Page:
Cash Flow

Cash flow may be the most important of our 10 Elements. Comprehensive planning would be impossible to complete without an accurate accounting of inflows and outflows. Often confused as a budget, the two are not interchangeable.

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Don’t confuse cash flow with a budget as so many do; they are not interchangeable. A budget is used to track expenses. Its sole purpose is a method of forcing one to live within their means to save money. It implies a mindset of scarcity. In contrast, cash flow provides a full view of one’s financial picture and includes every source of income and every instance of expense throughout all three phases:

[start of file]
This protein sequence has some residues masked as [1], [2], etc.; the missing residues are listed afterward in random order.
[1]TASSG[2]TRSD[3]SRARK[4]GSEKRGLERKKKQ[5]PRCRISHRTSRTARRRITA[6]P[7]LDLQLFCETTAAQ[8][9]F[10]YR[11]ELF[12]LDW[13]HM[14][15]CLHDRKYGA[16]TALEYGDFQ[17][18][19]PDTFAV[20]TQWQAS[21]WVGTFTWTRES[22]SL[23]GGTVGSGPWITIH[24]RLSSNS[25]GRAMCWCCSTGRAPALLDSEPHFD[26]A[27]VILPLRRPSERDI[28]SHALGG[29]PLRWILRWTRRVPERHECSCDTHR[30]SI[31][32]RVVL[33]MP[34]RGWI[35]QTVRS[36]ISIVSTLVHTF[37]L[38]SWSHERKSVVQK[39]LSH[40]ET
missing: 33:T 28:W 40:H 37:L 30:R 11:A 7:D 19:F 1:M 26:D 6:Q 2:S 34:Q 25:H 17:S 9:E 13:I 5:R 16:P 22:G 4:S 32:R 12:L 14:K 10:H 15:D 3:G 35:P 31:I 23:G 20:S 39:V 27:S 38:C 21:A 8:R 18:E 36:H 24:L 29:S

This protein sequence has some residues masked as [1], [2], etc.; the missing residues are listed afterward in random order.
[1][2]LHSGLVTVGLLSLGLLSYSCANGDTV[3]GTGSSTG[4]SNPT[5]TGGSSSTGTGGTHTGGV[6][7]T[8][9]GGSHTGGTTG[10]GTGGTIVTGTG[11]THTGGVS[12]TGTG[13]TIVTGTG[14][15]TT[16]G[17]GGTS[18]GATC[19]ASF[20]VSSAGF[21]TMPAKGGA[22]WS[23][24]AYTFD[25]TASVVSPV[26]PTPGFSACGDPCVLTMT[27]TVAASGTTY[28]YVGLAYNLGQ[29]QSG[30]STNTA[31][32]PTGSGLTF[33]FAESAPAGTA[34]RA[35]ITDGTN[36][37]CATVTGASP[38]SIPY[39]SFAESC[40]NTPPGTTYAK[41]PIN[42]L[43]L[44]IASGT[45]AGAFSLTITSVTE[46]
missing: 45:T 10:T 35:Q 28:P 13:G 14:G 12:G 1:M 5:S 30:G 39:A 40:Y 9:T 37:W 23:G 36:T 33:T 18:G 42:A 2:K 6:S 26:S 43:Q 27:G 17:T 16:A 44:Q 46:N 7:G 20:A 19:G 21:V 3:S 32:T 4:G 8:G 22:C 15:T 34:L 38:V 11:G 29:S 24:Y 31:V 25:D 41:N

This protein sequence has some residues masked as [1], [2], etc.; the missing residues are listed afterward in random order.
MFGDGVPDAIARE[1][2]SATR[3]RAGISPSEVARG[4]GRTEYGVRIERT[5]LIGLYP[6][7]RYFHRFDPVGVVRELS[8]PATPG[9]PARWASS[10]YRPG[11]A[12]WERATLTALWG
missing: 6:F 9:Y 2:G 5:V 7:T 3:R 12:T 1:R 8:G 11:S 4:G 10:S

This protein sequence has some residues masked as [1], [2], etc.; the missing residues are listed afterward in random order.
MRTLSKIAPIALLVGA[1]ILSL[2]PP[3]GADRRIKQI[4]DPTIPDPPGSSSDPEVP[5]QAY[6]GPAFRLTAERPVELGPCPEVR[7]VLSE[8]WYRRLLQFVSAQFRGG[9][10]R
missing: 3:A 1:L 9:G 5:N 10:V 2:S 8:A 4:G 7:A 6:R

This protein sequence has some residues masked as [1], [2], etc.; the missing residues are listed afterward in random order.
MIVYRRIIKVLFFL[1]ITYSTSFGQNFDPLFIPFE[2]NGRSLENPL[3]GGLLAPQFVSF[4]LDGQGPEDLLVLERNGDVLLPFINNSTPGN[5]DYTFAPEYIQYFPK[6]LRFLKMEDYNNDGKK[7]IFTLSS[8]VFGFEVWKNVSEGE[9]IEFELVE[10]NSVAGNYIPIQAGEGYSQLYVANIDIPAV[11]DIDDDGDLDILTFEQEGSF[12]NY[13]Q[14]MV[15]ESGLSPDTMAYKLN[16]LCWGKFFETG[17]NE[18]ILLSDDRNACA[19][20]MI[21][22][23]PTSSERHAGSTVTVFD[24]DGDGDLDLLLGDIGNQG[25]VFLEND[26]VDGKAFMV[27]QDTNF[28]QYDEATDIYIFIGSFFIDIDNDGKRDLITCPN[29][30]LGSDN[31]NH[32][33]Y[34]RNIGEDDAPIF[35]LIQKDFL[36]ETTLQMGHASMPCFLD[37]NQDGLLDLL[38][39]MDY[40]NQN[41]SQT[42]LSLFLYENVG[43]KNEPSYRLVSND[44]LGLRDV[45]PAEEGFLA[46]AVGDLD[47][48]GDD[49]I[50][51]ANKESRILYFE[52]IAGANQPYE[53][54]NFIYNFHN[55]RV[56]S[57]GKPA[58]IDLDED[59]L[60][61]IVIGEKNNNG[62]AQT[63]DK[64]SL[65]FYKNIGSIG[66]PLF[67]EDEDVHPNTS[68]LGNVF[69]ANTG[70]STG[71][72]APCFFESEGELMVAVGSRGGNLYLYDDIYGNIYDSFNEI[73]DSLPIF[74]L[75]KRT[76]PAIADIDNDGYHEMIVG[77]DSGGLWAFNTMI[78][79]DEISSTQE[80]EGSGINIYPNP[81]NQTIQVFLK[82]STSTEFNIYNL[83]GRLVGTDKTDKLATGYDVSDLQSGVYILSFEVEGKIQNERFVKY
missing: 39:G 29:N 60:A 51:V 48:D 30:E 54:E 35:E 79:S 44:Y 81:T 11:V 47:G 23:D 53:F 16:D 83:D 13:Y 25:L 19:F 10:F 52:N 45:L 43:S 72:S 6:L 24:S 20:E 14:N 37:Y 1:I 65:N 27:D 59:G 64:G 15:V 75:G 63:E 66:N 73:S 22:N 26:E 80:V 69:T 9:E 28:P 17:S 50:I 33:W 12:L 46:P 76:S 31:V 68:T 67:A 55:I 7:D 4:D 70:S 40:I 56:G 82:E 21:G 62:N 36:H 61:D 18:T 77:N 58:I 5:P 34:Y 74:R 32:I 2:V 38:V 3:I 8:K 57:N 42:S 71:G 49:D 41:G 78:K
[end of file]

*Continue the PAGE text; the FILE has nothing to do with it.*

1. Accumulation – these are the early years, when income is lowest and debt is likely the highest. Using cash flow modeling, critical decisions can be made.
  2. Acceleration phase – your hard work is paying off. Income is growing, debt is likely declining, and savings should be moving up.
  3. Distribution phase – this is the most consequential and difficult phase. Careful planning becomes critical – every misstep can result in unnecessary taxes and lost opportunity.

Why It’s Important

Cash flow shows your current position relative to your goals and may even provide a forecast of your wealth. Cash flow analysis is much like your car’s GPS. It provides a starting point, a destination, and every reasonable route. You select the route of choice and the journey begins.

Assets, debts, income, and expenditures are projected year-by-year, using calculated rates of growth, income growth, inflation, and investment performance. All of this information is used to determine the best route to your desired destination.

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